Carter Kieboom at third base
When Rendon left for the West Coast, and with the Nationals not signing Josh Donaldson, we all knew that the starting third baseman would probably be Carter Kieboom. Last year we saw a glimpse of the future with Kieboom in the Nationals lineup and had some mixed results.
Many were worried about what a long season would look like with Keiboom at the hot corner and batting every game. How would Kieboom handle the pressure of a full Major League season? While we will have to wait to possibly 2021 to get an answer to the question, maybe with just 6o games, no fans in the stands, the weight might have been lifted so that Kieboom can just focus on getting experience under his belt and be able to focus on the fundamentals of fielding, hitting and just life in the big leagues.
What will happen with the contracts of GM Mike Rizzo and Manager Davey Martinez?
Both Davey and Mike Rizzo are waiting for a contract with the Nationals, which has led many to scratch their heads and wonder what are the Learners waiting for?
As much as this is confusing, I think that COVID plays an additional role in the Learners’ decision. I am not saying that I agree, or it should be even a factor. However, one could see that the decreased amount of revenue from ticket in-take this season is something that the Learners now have to deal with, and there is still the ever lingering MASN TV situation.
I do believe that it shouldn’t have gotten to this point and that the Learners should have locked up both Davey and Rizzo right after the Nationals won the World Series and rewarded both of them of doing a fantastic wait an out of this world job, in winning the franchises first World Series after the start the Nationals had in 2019. But we wait, maybe once things get moving and baseball is getting played, the sides will come together and iron out a deal before things get dicey here in DC.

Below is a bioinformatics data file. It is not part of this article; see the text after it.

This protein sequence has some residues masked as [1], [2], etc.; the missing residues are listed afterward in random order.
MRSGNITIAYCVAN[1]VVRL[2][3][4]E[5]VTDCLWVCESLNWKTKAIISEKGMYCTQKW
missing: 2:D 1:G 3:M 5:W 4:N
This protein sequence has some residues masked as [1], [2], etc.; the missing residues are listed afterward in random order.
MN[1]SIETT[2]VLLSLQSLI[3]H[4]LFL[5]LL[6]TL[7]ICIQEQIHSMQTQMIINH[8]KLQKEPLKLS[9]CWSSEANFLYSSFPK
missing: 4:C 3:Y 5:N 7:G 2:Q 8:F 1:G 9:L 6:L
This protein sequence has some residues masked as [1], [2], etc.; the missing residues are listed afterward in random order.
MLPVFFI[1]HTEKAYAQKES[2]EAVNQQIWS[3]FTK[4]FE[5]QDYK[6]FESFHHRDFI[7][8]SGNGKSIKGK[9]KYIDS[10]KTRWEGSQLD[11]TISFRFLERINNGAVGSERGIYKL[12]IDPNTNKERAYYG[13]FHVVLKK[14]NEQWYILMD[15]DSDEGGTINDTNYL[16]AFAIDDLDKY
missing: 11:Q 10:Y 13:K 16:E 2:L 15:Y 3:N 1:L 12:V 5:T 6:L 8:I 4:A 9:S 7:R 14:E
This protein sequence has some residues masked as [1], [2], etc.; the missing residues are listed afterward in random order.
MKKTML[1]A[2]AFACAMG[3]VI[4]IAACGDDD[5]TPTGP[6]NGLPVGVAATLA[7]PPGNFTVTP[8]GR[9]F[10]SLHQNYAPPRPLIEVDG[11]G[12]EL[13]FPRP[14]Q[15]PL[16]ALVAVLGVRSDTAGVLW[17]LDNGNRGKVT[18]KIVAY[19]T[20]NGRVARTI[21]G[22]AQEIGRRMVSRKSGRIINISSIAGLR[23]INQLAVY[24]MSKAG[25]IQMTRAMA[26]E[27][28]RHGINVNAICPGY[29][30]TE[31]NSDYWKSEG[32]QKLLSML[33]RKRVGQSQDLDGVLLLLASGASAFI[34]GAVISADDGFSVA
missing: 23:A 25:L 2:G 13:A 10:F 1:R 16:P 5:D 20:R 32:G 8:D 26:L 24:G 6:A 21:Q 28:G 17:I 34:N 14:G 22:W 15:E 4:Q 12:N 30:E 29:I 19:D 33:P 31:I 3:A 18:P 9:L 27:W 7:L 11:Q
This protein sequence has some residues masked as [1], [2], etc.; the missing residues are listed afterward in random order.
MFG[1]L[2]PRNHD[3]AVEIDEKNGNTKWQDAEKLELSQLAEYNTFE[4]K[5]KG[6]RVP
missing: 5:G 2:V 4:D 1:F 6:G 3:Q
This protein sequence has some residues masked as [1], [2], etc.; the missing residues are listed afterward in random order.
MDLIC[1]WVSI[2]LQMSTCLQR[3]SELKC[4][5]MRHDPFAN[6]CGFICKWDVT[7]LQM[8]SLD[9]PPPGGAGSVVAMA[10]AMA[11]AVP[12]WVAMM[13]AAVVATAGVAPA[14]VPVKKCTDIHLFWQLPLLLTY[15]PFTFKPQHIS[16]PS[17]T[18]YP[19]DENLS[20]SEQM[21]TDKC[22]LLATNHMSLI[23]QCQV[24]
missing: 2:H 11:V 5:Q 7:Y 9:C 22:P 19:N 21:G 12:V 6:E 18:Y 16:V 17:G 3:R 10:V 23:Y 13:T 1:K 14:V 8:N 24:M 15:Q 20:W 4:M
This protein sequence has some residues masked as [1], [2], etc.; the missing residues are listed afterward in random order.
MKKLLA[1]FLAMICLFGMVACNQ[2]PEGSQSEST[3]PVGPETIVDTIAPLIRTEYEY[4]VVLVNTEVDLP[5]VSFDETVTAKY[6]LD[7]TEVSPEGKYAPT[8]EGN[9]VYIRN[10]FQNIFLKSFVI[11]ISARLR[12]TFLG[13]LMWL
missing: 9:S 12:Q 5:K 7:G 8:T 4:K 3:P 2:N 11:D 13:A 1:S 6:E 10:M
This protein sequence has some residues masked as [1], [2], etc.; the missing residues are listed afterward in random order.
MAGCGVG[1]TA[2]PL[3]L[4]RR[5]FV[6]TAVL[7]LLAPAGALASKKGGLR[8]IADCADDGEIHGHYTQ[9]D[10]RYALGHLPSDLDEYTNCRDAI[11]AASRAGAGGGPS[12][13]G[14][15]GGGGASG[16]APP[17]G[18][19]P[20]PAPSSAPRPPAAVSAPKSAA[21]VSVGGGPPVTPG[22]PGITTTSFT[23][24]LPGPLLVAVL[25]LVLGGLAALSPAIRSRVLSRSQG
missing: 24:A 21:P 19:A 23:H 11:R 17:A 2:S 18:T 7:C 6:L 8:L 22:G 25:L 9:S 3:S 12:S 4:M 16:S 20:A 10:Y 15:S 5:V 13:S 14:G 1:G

How will COVID-19 impact the Washington Nationals and MLB?
COVID-19 is the biggest story that will have a significant impact on the Washington Nationals and baseball as a whole. Without stating the obvious, we aren’t going to get a chance to see some great matchup this season; we are, however, going to see some great baseball with the Yankees and the Boston Redsox both playing against the Nationals.
Additionally, we are waiting to see where the Nationals are going to play against the Blue Jays in their first road trip as the Candian government recently prohibited the Blue Jays to host baseball at their home field in Toronto. Mark Zuckerman from MASN tweeted out an interesting suggestion for the Nationals, where the Blue Jays would stay in DC after the Nationals play them on July 29 -30. Then, the Blue Jays will be considered the “home team” for the two games right afterward.
The biggest question remains: will MLB finish the 60 game season and the postseason? Will MLB cancel the remaining games and the postseason due to either an increased amount of cases of COVID19 in the country or with players caused MLB to re-think 2020. Either way, buckle up because it’s going to be a wide ride.